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300052 The Social Life of Global Commodities (S) (SoSe 2018)

Inhalt, Kommentar

Have you ever wondered about the cup of coffee you are holding in your hands? Where does the coffee come from? Who grow it? Who process it? What part does coffee play in their lives? How does it connect their lives to yours? Is your consumption of coffee purely a matter of individual taste? What does it mean for the relationship between you and those in places through which the coffee travels on its way to the coffee shop?
This course considers such questions about a range of common commodities that are traded globally, such as coffee, tea, and banana. It aims to familiarize students with the economic, social and political mechanisms that regulate the production, distribution and consumption of such commodities. By considering these commodities as embedded in the social and political lives of producers, traders, consumers and other actors, you will be able to identify global forces and processes behind the common goods that you or people around you consume every day. This course is suited to undergraduate students who are interested in learning about issues of globalization via ethnographic studies that take familiar consumer goods as the central objects of investigation. The maximum number of students admitted is 40.

In terms of reading requirement, you are expected to read thoroughly the Introduction of Appadurai 1988 (which will be made available in advance of the course) and the monograph on your assigned commodity at a minimum, and are encouraged to read all the other core books on the reading list. The comprehensive reading of all topics will also help you to write your critical review. A copy of each core book on the list is available in the library and you are responsible for acquiring access to the books. It is highly important for students to attend all sessions in order to have a good grasp of the main issues that cut across the different commodities considered in the course.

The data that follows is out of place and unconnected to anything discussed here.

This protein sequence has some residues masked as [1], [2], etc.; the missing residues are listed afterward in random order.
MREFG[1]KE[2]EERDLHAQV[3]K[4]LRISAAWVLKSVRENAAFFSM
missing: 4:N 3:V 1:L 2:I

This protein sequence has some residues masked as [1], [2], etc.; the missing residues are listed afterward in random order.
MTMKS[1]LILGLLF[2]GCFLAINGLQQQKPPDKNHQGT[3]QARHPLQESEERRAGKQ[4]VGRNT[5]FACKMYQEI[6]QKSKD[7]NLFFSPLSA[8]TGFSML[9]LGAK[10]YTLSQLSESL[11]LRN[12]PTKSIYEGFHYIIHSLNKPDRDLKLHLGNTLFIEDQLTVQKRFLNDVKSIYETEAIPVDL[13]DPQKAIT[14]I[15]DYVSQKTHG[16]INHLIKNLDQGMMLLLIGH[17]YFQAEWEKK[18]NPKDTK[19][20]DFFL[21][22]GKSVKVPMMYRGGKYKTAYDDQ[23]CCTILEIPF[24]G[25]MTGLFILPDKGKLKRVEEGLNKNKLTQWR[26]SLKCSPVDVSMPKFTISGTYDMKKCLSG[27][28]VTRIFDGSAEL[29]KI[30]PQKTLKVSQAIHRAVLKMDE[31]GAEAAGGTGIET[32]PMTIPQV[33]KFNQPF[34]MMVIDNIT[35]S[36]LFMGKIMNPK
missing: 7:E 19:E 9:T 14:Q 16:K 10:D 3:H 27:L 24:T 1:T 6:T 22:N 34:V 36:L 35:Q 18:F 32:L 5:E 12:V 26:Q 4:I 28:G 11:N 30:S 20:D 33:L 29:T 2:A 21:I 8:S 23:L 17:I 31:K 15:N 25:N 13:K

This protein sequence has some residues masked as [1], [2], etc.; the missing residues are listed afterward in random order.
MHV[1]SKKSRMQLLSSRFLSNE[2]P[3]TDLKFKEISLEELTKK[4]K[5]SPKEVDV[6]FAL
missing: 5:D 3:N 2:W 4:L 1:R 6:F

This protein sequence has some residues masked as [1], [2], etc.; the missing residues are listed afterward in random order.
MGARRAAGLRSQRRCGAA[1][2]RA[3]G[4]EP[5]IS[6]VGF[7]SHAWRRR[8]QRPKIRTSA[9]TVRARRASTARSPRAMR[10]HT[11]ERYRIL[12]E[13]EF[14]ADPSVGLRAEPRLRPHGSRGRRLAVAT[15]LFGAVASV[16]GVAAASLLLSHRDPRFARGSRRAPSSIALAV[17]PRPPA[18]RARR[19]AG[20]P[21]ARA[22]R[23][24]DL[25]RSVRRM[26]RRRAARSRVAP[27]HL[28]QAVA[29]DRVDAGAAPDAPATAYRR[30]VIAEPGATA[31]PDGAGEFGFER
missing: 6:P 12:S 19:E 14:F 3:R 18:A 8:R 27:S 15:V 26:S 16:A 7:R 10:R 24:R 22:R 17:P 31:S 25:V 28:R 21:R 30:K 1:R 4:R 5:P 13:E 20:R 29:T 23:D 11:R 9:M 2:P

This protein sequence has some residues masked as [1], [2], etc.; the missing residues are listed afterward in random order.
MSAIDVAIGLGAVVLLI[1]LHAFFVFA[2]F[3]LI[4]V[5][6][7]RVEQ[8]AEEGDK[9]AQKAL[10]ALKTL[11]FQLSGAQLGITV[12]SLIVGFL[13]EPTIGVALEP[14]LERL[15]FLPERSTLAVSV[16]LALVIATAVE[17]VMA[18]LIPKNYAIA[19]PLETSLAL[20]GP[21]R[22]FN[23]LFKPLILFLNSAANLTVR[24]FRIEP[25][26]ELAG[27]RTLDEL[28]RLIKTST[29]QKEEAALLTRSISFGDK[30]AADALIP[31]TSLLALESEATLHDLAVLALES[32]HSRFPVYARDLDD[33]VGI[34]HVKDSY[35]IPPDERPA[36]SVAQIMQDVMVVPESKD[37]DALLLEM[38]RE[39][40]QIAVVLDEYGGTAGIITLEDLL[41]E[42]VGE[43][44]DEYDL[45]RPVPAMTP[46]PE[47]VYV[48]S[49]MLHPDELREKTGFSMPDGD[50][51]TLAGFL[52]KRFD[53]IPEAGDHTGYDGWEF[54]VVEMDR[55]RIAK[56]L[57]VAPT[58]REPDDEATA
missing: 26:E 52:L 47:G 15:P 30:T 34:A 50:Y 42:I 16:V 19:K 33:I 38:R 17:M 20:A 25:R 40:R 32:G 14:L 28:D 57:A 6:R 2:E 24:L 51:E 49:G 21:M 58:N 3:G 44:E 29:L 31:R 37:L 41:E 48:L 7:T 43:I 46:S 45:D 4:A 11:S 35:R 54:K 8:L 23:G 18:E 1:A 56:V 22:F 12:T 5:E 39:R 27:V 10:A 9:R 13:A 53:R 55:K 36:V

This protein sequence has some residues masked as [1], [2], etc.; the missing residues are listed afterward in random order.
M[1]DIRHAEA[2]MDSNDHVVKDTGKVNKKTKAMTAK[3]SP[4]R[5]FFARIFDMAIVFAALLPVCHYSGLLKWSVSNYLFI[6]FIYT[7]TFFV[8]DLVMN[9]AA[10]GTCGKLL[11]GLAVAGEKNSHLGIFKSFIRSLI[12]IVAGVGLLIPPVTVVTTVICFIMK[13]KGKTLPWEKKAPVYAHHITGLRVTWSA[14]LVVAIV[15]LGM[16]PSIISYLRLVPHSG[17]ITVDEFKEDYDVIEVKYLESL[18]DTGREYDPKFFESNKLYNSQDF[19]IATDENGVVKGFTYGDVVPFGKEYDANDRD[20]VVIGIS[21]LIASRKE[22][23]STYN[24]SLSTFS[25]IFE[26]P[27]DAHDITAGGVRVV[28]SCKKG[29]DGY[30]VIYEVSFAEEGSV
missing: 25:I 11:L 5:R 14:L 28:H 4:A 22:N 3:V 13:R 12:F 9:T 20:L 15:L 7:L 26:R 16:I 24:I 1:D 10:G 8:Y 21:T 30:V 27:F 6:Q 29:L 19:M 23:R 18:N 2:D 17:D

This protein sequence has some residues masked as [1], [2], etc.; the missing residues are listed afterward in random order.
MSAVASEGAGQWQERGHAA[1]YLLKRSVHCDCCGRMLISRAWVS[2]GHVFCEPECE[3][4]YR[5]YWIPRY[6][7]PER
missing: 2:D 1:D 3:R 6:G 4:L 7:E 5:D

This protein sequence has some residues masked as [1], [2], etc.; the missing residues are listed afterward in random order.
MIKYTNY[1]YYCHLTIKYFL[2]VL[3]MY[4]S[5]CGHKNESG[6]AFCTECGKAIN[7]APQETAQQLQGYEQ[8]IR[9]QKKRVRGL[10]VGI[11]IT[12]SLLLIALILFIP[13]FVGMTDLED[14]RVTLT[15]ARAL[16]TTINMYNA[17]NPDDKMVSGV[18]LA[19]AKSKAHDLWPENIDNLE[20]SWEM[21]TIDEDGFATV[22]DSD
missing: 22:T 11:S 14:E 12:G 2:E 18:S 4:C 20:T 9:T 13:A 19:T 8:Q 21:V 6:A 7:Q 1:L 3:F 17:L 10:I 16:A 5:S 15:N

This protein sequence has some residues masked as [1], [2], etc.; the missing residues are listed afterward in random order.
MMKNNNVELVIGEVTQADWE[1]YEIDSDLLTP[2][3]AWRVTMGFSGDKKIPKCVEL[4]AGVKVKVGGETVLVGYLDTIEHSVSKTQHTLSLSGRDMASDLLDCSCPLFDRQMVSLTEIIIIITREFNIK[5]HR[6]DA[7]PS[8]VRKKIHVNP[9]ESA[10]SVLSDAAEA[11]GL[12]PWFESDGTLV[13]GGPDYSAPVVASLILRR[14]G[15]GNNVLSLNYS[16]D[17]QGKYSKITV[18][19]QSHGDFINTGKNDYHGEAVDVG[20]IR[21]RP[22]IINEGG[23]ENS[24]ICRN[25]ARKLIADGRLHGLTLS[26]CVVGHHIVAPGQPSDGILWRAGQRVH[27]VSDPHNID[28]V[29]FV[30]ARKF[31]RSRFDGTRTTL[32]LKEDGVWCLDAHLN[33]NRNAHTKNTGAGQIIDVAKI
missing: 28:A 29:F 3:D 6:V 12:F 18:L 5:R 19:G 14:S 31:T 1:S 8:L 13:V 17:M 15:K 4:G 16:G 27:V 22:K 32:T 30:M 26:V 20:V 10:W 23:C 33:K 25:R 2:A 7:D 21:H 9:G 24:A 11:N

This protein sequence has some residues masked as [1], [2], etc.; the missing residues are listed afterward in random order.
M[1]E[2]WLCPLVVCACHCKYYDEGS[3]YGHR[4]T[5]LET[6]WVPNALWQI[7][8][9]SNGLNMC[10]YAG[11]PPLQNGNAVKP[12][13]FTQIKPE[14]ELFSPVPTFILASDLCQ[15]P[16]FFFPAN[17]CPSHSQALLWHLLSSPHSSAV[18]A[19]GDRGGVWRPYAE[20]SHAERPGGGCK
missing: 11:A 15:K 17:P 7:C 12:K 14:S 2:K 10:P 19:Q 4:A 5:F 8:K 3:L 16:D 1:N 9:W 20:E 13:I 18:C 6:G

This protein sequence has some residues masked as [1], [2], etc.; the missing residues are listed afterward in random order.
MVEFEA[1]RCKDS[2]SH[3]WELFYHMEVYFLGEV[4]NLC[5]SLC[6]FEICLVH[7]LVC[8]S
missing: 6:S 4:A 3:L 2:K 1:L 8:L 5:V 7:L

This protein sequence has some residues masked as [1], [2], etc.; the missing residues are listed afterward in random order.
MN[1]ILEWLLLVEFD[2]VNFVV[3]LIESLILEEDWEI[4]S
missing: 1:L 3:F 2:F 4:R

Learning objectives:
- Introduce students to key issues of globalization and how they are embodied in the production, distribution and consumption of global commodities.
- Introduce students to theories that are applied to understand these issues
- Acquaint students with anthropological writings on global commodities and the ethnographic approach to studying them.

Key skills to develop:
• Discussion skills in the weekly workshops, including the ability to present ideas clearly, formulate a coherent argument, respond to other ideas constructively and develop confidence in one’s ability to engage with other people in a substantive discussion.
• Reading skills in the preparation of the weekly workshops, developing the ability to read significant amounts of literature in an effective and efficient manner, strengthening the capacity to develop one’s own stance towards the literature and writing that down in a concise and clear manner.
• Writing skills in the preparation of the critical reviews, including the thought processes behind the response, the assimilation of the reading, and the construction of an original and well-presented argument.
• Self-reliance, such as the ability to manage time efficiently, to meet deadlines, to be sufficiently reliable that others can depend on your inputs for group work, and to seek support from the teaching team where needed.
• Group working in the preparation of assessed presentations, the organization of meetings, task allocation, constructive collaboration and full participation.
• Presentation skills, involving the ability to synthesize information into a short presentation, to present information or ideas clearly, audibly and with the help of a poster, and to develop confidence in speaking to groups of people.